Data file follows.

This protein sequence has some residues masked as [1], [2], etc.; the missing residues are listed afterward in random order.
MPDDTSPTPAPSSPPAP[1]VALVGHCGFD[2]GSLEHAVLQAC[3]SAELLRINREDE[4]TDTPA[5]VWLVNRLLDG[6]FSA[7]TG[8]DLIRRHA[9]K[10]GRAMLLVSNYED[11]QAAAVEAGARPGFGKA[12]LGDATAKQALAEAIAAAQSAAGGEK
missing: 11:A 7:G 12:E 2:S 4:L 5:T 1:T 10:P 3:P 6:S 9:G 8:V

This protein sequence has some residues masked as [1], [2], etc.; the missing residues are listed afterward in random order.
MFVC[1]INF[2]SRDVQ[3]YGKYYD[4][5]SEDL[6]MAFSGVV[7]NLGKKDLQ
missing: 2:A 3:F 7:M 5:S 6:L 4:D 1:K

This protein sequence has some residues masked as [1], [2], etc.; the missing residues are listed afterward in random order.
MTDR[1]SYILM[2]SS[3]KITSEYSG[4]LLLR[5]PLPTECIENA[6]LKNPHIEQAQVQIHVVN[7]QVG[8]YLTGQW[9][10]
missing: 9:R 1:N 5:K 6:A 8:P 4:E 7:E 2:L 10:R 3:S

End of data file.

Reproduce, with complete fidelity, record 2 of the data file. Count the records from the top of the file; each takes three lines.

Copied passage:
This protein sequence has some residues masked as [1], [2], etc.; the missing residues are listed afterward in random order.
MFVC[1]INF[2]SRDVQ[3]YGKYYD[4][5]SEDL[6]MAFSGVV[7]NLGKKDLQ
missing: 2:A 3:F 7:M 5:S 6:L 4:D 1:K